Friday, May 29, 2009

Living History

I'm currently furiously trying to finish an article about the Pottsville Maroons, the once-pro football team that hailed from the coal region. In 1925, they were technically the winners in a hotly contested game against the Chicago Cardinals, but in a move that has been mired in controversy for over 80 years, the Maroons lost the title (officials claimed they violated a territory rule and had to give up the championship.) Sports historians, fans, and those who remember the team from Schuylkill County have been very vocal about having the title restored, even 80 years later.

Last night I had the great pleasure to speak with Scott Warren, an unofficial Maroons historian who provided me with more information than I could ever put into an article. He helped to give me a better sense of who these guys were, the odds they faced, and why it's important that their legacy--their correct legacy--lives on. A few months ago I also had the opportunity to speak with David Fleming, a writer for ESPN Magazine who wrote a book about the team, Breaker Boys, a few years ago. I'm as far from a sports fan as you can possibly get, but I love history (particularly the 1920's), and the more I learn about these players, the more fascinated I am by the team's story. Though my article certainly won't reach the audience Fleming's book has, I'm hoping that in some small way I can help to spread the word about these players and right the wrong.

I'm also involved in another local history project--a magazine publication (we think that's what the final version will be, anyway) for Schuylkill County's Bicentennial. Though I'm familiar with some chapters in the county's history, I'm seeing this as an opportunity to learn even more about local landmarks, events, and of course, the people from the county's past. I'm involved in a wild goose chase of sorts, trying to track down any historical documents about Coaldale Hospital (the "old" hospital that was built in 1910). It's right near my house, and I've always been curious about the building and what it looks like inside.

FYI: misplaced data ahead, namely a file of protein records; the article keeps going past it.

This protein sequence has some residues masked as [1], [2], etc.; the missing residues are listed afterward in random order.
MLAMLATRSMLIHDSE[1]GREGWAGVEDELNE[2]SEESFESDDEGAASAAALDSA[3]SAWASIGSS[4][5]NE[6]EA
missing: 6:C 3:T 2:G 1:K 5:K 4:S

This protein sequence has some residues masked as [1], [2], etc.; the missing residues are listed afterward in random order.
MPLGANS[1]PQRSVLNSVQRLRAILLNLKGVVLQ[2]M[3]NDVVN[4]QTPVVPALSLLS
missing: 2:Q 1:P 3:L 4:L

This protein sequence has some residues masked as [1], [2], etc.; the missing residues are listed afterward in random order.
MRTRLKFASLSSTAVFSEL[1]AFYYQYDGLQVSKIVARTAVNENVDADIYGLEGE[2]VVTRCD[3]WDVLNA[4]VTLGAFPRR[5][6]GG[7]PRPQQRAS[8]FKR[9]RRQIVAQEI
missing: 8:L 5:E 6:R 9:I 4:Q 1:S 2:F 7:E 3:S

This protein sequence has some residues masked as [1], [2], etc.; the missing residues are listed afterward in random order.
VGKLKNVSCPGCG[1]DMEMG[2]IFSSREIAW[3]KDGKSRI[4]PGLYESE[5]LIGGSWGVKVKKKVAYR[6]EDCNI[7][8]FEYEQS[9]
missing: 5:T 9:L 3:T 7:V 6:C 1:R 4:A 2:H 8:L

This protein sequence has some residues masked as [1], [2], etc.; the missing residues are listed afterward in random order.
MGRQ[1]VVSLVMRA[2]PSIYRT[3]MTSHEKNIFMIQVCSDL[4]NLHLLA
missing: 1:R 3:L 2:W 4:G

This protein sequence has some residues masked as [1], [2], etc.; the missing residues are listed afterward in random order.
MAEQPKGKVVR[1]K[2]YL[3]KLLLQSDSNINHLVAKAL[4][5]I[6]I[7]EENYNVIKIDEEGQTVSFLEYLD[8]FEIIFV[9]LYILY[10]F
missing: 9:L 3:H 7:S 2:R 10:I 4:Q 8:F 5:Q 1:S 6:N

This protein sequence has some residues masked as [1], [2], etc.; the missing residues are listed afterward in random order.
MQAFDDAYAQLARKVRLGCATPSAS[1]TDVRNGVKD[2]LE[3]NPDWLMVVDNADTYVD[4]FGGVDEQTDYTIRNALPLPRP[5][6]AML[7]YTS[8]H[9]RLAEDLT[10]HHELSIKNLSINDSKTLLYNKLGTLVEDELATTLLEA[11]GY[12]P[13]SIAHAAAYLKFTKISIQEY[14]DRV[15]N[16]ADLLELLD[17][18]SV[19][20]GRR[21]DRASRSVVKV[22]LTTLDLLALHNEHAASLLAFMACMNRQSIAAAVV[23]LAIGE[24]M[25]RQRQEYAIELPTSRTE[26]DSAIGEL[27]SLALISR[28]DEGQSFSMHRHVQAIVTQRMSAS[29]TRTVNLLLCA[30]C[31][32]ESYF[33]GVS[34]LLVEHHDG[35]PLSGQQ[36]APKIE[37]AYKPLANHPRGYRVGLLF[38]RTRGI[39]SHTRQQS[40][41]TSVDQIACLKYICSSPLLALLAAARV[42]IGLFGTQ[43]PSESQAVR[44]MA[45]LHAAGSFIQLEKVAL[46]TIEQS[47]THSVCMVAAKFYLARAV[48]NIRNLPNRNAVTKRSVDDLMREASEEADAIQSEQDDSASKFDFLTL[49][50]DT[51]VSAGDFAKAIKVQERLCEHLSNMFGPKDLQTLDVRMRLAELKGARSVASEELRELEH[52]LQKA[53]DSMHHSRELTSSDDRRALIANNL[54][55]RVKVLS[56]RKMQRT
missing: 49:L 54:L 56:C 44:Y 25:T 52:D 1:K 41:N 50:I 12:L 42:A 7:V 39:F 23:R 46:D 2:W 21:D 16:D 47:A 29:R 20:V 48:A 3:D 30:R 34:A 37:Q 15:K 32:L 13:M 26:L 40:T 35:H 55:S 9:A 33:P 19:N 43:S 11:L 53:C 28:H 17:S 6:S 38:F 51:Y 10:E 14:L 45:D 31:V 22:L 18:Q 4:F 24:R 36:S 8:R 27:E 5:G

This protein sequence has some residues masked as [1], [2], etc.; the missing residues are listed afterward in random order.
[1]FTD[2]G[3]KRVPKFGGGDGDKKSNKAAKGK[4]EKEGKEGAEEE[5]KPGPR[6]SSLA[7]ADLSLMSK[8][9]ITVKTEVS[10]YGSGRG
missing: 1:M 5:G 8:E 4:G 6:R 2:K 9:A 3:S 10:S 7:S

I've had a love/hate relationship with this area for most of my life, but the more I learn about the place where I live, the more I can't help but appreciate its colorful history. I'm very excited about these 2 projects. I only wish I'd spoken with Scott Warren earlier--I'm sure I could've gotten the chance to see some of his memorabilia and learn even more about this long-forgotten team.

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